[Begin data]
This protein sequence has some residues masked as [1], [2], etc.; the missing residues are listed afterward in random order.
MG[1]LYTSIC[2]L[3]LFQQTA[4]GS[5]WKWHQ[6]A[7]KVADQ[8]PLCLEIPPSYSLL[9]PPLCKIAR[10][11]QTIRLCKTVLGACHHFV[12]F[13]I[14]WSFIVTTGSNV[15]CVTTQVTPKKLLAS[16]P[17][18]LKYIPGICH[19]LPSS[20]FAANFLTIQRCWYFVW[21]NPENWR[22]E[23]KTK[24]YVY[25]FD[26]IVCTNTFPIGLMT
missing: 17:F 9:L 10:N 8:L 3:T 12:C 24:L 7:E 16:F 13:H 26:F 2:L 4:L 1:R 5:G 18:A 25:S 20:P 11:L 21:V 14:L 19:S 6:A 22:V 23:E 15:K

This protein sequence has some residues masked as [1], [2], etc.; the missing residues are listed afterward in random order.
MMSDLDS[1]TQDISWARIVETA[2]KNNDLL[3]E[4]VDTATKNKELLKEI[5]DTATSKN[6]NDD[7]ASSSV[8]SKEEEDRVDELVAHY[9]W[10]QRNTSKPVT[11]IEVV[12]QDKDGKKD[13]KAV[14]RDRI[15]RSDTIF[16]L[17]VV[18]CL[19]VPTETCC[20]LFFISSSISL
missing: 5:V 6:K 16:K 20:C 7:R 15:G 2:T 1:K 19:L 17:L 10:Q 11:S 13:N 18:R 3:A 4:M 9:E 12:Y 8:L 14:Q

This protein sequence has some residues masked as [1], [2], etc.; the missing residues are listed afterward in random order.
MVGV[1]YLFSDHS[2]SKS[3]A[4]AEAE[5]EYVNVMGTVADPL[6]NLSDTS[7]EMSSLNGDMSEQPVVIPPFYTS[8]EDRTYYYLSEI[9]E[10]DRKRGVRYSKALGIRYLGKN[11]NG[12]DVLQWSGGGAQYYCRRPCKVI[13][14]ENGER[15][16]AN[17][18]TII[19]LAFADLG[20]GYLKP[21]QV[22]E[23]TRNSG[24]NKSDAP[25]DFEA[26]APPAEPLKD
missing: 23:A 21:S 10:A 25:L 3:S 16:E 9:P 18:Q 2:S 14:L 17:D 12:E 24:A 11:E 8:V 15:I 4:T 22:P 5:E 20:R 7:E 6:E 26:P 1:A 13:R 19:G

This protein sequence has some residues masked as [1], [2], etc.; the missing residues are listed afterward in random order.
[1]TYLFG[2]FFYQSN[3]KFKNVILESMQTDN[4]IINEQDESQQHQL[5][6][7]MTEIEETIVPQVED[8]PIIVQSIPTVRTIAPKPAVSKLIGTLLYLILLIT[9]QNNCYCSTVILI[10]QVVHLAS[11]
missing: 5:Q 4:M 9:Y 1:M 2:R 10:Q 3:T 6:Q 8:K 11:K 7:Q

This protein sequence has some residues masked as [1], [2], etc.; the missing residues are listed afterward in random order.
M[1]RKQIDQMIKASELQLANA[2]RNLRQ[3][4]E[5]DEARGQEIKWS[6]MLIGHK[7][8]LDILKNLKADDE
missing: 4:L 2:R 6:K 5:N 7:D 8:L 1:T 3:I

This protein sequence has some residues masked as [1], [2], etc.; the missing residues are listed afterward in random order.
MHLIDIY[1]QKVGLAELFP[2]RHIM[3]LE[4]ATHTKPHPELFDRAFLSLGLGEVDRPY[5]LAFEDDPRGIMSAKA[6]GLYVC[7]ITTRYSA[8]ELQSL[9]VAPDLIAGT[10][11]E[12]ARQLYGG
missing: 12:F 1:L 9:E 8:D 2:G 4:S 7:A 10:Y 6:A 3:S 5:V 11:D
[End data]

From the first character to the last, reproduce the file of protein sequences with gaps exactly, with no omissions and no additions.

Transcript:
This protein sequence has some residues masked as [1], [2], etc.; the missing residues are listed afterward in random order.
MG[1]LYTSIC[2]L[3]LFQQTA[4]GS[5]WKWHQ[6]A[7]KVADQ[8]PLCLEIPPSYSLL[9]PPLCKIAR[10][11]QTIRLCKTVLGACHHFV[12]F[13]I[14]WSFIVTTGSNV[15]CVTTQVTPKKLLAS[16]P[17][18]LKYIPGICH[19]LPSS[20]FAANFLTIQRCWYFVW[21]NPENWR[22]E[23]KTK[24]YVY[25]FD[26]IVCTNTFPIGLMT
missing: 17:F 9:L 10:N 8:L 3:T 12:C 24:L 7:E 16:F 13:H 26:F 2:L 4:L 1:R 5:G 18:A 25:S 20:P 11:L 21:V 14:L 19:S 6:A 22:V 23:E 15:K

This protein sequence has some residues masked as [1], [2], etc.; the missing residues are listed afterward in random order.
MMSDLDS[1]TQDISWARIVETA[2]KNNDLL[3]E[4]VDTATKNKELLKEI[5]DTATSKN[6]NDD[7]ASSSV[8]SKEEEDRVDELVAHY[9]W[10]QRNTSKPVT[11]IEVV[12]QDKDGKKD[13]KAV[14]RDRI[15]RSDTIF[16]L[17]VV[18]CL[19]VPTETCC[20]LFFISSSISL
missing: 5:V 6:K 16:K 20:C 7:R 15:G 2:T 1:K 19:L 17:L 10:Q 11:S 13:N 18:R 3:A 4:M 9:E 12:Y 8:L 14:Q

This protein sequence has some residues masked as [1], [2], etc.; the missing residues are listed afterward in random order.
MVGV[1]YLFSDHS[2]SKS[3]A[4]AEAE[5]EYVNVMGTVADPL[6]NLSDTS[7]EMSSLNGDMSEQPVVIPPFYTS[8]EDRTYYYLSEI[9]E[10]DRKRGVRYSKALGIRYLGKN[11]NG[12]DVLQWSGGGAQYYCRRPCKVI[13][14]ENGER[15][16]AN[17][18]TII[19]LAFADLG[20]GYLKP[21]QV[22]E[23]TRNSG[24]NKSDAP[25]DFEA[26]APPAEPLKD
missing: 23:A 21:S 10:A 25:L 3:S 16:E 9:P 18:Q 2:S 14:L 17:D 12:E 24:A 11:E 8:V 15:I 4:T 22:P 5:E 20:R 7:E 6:E 26:P 1:A 13:R 19:G

This protein sequence has some residues masked as [1], [2], etc.; the missing residues are listed afterward in random order.
[1]TYLFG[2]FFYQSN[3]KFKNVILESMQTDN[4]IINEQDESQQHQL[5][6][7]MTEIEETIVPQVED[8]PIIVQSIPTVRTIAPKPAVSKLIGTLLYLILLIT[9]QNNCYCSTVILI[10]QVVHLAS[11]
missing: 5:Q 4:M 9:Y 1:M 2:R 10:Q 3:T 6:Q 8:K 11:K 7:Q

This protein sequence has some residues masked as [1], [2], etc.; the missing residues are listed afterward in random order.
M[1]RKQIDQMIKASELQLANA[2]RNLRQ[3][4]E[5]DEARGQEIKWS[6]MLIGHK[7][8]LDILKNLKADDE
missing: 4:L 2:R 6:K 5:N 7:D 8:L 1:T 3:I

This protein sequence has some residues masked as [1], [2], etc.; the missing residues are listed afterward in random order.
MHLIDIY[1]QKVGLAELFP[2]RHIM[3]LE[4]ATHTKPHPELFDRAFLSLGLGEVDRPY[5]LAFEDDPRGIMSAKA[6]GLYVC[7]ITTRYSA[8]ELQSL[9]VAPDLIAGT[10][11]E[12]ARQLYGG
missing: 12:F 1:L 9:E 8:D 2:G 4:S 7:A 10:Y 6:A 3:S 5:V 11:D